I led all pitches and personally found the slab section mentally much harder than the .10 crux. The rest of the route is great however and if you happen to enjoy runout slab (I don't!) you'll probably like the last pitch too, otherwise, I'd recommend cutting right near the top of the twin cracks and climbing the last pitch on Price of Fear. I was looking over jealously at the nicely spaced bolts on Price of Fear to my right as I was pulling out extra slack to traverse the delicate slab finish off a sketchy .4 equalized with a .2 X4 in a pin scar. Maybe there's an easier way somewhere? I followed what appeared to be the line of least resistance but you are looking at a serious pendulum fall into who knows what, just tried not to think about it. R-rated the way we went and if the last pieces pulled who knows what. Don't fall. Apr 27, 2017
Welcome to Idy slab Ivan. That finish is 5.7 and not considered R because the moves are so much easier than the rest of the route. You will get used to that :) Apr 28, 2017
Derek Field
Derek Field   California
Concise P3 directions: After pulling around the roof, traverse 10 feet left to hidden knobs that gain the easy ramp above. Follow the ramp up and right for a ways, until you can step over the final headwall. Once over, equalize a couple TCUs in pinscars at your feet and friction up onto the slab. Sep 26, 2017
John Long
Venice, CA
John Long   Venice, CA
I remember doing this pitch very early on in my climbing career, when the route was rated 5.9, and when we went to do new routes out at Josh we used Super Pooper as the benchmark for 5.9 so many of the Josh climbs owe their sandbag rating to this fine route, and to Bob Kamps who gave it the 5.9 tag. Not even. Nov 28, 2017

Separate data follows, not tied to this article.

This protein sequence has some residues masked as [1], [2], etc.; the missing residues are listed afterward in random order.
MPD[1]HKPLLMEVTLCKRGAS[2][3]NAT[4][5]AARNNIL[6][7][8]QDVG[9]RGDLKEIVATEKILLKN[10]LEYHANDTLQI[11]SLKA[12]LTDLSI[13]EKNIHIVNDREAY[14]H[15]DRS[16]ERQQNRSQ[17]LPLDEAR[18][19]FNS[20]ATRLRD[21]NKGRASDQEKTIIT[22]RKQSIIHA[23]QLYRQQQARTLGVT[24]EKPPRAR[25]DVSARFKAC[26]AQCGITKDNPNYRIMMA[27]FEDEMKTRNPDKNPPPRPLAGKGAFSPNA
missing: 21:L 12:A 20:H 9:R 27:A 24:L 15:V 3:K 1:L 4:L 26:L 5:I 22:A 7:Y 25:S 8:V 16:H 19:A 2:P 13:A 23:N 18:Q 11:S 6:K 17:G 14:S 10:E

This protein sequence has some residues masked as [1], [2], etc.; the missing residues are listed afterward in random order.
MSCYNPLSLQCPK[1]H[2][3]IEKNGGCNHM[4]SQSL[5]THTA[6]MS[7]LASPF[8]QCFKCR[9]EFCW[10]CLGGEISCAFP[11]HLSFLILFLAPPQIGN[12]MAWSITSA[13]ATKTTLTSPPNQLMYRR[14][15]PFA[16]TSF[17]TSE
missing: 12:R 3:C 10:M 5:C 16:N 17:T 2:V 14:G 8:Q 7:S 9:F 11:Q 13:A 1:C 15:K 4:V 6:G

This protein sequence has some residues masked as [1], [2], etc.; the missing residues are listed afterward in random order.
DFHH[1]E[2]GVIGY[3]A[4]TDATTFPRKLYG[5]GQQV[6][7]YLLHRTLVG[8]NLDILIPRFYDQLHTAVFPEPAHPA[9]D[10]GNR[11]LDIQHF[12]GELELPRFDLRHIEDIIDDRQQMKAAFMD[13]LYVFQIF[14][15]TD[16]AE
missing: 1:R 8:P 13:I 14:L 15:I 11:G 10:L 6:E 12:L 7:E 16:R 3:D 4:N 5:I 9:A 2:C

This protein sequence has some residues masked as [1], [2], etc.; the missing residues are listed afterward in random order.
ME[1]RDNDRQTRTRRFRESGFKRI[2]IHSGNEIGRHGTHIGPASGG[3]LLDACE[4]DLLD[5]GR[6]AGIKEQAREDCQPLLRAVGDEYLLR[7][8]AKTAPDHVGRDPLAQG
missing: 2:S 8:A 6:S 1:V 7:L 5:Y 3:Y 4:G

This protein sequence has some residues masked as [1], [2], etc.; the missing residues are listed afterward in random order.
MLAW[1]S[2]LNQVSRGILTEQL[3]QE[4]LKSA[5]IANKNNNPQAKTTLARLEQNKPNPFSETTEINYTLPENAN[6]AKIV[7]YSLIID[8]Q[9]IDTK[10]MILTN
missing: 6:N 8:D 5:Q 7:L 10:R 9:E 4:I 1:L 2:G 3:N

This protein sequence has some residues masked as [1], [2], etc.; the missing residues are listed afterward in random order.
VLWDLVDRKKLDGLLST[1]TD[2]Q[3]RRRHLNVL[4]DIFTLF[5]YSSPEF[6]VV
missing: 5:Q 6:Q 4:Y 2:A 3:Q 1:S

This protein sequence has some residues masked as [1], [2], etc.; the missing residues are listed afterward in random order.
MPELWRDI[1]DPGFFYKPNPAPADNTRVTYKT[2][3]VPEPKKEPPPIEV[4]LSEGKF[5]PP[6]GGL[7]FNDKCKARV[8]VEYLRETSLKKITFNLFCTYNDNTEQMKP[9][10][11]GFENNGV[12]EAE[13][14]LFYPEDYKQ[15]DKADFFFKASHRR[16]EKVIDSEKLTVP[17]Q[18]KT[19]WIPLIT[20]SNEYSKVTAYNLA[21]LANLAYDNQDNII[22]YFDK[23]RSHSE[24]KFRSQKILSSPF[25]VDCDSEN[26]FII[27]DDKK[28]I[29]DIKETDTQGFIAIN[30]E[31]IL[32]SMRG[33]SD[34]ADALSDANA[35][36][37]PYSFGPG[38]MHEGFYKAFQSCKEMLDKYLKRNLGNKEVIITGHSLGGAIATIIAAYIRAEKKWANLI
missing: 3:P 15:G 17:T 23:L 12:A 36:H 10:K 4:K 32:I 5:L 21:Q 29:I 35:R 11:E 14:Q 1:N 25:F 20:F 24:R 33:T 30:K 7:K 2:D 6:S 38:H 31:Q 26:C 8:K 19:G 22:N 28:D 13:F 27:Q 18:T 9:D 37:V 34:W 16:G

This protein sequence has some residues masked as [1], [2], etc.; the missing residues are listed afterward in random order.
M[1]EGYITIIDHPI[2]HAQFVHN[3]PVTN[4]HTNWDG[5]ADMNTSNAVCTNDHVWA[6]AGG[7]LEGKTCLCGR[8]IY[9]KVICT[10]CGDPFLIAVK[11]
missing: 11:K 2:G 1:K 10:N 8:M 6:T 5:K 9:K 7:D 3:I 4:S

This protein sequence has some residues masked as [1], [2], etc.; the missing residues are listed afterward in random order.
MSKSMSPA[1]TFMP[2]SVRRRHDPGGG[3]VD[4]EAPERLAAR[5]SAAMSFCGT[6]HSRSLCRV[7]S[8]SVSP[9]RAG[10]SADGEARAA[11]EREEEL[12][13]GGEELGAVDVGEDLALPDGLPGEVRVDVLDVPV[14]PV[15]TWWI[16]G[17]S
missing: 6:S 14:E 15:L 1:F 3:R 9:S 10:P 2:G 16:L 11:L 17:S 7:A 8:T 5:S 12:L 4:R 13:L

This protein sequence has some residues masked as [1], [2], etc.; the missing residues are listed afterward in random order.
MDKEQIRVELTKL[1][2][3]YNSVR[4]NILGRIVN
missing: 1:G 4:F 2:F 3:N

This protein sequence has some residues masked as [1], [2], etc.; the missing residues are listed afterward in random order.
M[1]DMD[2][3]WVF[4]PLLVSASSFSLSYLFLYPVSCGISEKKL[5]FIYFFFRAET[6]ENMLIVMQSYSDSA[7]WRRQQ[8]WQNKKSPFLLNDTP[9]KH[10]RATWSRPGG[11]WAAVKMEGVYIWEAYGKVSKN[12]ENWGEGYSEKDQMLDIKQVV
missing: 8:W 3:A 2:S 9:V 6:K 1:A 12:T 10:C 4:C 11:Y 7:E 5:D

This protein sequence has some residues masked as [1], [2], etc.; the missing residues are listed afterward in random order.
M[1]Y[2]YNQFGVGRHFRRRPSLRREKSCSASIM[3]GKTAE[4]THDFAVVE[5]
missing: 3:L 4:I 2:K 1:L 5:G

curt sanders
Lee Vining
curt sanders   Lee Vining
Really enjoyed this route every time I’ve done it.. especially the first 2 pitches. May 4, 2018
Ero Sennin
San Diego, CA
Ero Sennin   San Diego, CA
This is a very, very fun route. It's just a shame it's not longer or it'd be better than Whodunit. The route's reputation for being burly is unwarranted in my opinion. The crux is short, the rest stances are many, and the jams are all solid. The Standup Flake leading to this route, and the Open Book are both harder in my opinion. 5.9, I'm being totally serious. This is the only route at Tahquitz I've done where I thought the rating was below the consensus or current guidebook.

The P2 finger crack is also not 5.8. You can practically stick your finger in anywhere in any direction and it'll stick, and just walk up the numerous footholds. Sep 30, 2018
master gumby  
fun but a lot of hype on this route. If you don't link this with the stand up flake and price of fear you'll be looking at 100 feet of good climbing. No extra big gear is warrented. I like climbs that are jam parties so I felt this could be 5.9+, .10a but I suppose if jams aren't your specialty you'll find this route more difficult. Sep 30, 2018